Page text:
Sharjah-Istanbul plane crash crew named as black box recovered in Iran
The deceased include one of the Turkish Air Force's first female pilots
The three crew members who died alongside eight passengers when a flight from Sharjah to Istanbul crashed on Sunday have been named. It came as Iranian investigators announced the discovery of the plane's black box.
Turkey's Dogan News Agency named the crew as pilot Beril Gebes, co-pilot Melike Kuvvet and cabin crew member Eda Uslu. It said the plane was one of two private jets owned by Huseyin Basaran, the father of Mina Basaran, who died onboard with her seven friends while returning to Turkey from a hen party trip to the UAE.
Gebes previously flew for Turkish Airlines, while Kuvvet was one of the Turkish Air Force's first female pilots before she joined the private sector. Uslu had worked as a flight attendant for Basaran for the last year after 10 years as ground staff with TAV Airports.
Shortly before the crash, the aircraft was given permission by Iranian air traffic control to climb from 36,000 feet (around 11,000 meters) to 37,000 ft (11,300 meters), the agency said.
Hakan Tekin, the Turkish ambassador to Tehran, said all 11 bodies had now been found.
Turkey's state-run Anadolu news agency reported that Turkish air accident investigators and a team from the Disaster and Emergency Management Directorate would be flown to Iran on a military flight.
The Associated Press reported that Iranian authorities had recovered the flight's black box from the crash site in the Zagros Mountains outside of the city of Shahr-e Kord, some 370 kilometers south of Iran's capital, Tehran.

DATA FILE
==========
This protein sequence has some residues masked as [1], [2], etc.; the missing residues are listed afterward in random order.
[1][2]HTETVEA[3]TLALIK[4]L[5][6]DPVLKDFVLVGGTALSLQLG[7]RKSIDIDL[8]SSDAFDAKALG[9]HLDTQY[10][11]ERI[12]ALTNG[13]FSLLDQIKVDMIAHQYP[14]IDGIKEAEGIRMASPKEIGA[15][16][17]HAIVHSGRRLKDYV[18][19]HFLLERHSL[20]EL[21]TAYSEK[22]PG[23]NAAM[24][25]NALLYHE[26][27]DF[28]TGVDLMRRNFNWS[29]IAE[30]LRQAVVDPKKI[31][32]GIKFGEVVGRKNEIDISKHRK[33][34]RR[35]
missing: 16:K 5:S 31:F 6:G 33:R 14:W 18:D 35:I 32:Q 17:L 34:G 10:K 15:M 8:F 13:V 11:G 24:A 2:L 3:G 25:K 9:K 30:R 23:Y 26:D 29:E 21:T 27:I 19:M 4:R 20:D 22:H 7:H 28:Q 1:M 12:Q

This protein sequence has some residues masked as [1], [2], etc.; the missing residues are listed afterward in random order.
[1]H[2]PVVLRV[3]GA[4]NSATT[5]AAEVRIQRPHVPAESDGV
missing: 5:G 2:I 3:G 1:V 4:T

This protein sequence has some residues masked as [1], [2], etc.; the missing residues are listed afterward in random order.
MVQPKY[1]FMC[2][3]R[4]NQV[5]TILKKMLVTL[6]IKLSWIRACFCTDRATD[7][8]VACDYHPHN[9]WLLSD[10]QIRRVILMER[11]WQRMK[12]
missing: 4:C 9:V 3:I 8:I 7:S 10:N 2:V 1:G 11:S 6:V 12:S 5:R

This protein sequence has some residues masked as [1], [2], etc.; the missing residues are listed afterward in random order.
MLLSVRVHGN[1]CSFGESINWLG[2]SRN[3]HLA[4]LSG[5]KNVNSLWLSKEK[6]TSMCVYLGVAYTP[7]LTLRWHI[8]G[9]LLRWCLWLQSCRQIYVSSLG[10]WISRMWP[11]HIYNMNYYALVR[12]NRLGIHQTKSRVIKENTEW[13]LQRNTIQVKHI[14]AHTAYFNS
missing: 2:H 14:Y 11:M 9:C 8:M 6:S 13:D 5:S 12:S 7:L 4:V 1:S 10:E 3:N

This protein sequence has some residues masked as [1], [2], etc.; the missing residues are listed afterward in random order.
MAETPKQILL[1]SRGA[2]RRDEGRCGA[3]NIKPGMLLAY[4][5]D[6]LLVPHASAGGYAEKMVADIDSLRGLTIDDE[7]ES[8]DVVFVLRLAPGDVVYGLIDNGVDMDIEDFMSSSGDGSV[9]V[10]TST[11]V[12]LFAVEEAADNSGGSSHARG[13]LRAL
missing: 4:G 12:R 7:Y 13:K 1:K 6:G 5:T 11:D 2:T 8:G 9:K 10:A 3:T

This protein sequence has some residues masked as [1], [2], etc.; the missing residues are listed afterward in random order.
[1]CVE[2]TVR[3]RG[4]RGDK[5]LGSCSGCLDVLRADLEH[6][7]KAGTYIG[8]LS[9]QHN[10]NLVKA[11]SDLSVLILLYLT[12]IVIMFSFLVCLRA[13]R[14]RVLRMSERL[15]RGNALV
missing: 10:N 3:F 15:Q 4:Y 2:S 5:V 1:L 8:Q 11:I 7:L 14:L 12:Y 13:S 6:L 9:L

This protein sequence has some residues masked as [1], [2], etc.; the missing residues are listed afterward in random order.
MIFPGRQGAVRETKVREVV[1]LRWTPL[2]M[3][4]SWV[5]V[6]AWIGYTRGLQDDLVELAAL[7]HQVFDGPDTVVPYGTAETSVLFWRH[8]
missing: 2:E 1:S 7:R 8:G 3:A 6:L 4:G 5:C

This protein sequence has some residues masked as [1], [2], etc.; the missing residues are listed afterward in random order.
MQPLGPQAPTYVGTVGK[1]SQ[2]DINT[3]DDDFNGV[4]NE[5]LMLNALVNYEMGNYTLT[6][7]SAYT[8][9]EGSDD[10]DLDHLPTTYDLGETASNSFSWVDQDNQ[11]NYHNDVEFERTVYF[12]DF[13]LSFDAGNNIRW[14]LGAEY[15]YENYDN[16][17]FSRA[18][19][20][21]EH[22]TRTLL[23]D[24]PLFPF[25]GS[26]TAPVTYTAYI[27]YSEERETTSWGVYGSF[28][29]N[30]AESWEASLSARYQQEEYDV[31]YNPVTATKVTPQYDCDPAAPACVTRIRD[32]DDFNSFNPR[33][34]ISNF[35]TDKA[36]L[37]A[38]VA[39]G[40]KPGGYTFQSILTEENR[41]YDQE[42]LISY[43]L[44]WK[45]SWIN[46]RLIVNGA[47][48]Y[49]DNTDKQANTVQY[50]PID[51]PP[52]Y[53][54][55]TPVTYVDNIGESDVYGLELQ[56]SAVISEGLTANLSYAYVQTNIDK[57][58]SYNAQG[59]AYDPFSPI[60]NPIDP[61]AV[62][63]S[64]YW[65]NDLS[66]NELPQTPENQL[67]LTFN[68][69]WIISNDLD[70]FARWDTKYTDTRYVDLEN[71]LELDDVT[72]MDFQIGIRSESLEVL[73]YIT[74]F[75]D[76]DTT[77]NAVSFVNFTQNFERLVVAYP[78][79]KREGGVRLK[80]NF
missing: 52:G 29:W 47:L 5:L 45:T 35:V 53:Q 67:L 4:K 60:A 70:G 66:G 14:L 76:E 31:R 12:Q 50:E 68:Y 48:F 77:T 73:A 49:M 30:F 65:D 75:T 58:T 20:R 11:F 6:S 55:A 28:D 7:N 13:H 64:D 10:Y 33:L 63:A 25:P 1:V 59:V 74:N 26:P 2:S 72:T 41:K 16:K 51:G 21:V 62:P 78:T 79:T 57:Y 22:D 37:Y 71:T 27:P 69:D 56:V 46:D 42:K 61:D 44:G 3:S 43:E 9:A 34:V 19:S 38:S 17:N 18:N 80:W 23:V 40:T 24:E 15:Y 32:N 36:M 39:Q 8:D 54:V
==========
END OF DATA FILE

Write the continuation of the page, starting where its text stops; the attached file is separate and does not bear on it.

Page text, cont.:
Heavy rains and wind in the mountain range since the crash Sunday made it impossible for helicopters to land in the area, though officials hoped to bring the bodies down from the mountain later in the day.
Families of the victims arrived Monday in Shahr-e Kord, accompanied by Turkish diplomats, IRNA reported.
The flight took off Sunday from Sharjah International Airport in the UAE. A little over an hour into the flight, the aircraft rapidly gained altitude and then dropped drastically within minutes, according to FlightRadar24, a flight-tracking website.
It remains unclear what caused the crash, though a witness told state television the Bombardier CL604 was on fire before it hit the mountain.
The black box will help investigators trying to piece together what happened. That equipment, typically painted in a bright colour to allow searchers to easily find it, records cockpit conversations and radio transmissions, as well as other data from a flight.
Basaran recently posted photographs on the photo-sharing app Instagram of what appeared to be her bachelorette party, which included eight women. Iranian authorities previously said the flight's passengers were all young women.
The crash came less than a month after an Iranian ATR-72, a twin-engine turboprop used for short regional flights, crashed in southern Iran, killing all 65 people onboard.
Updated: March 12, 2018 03:49 PM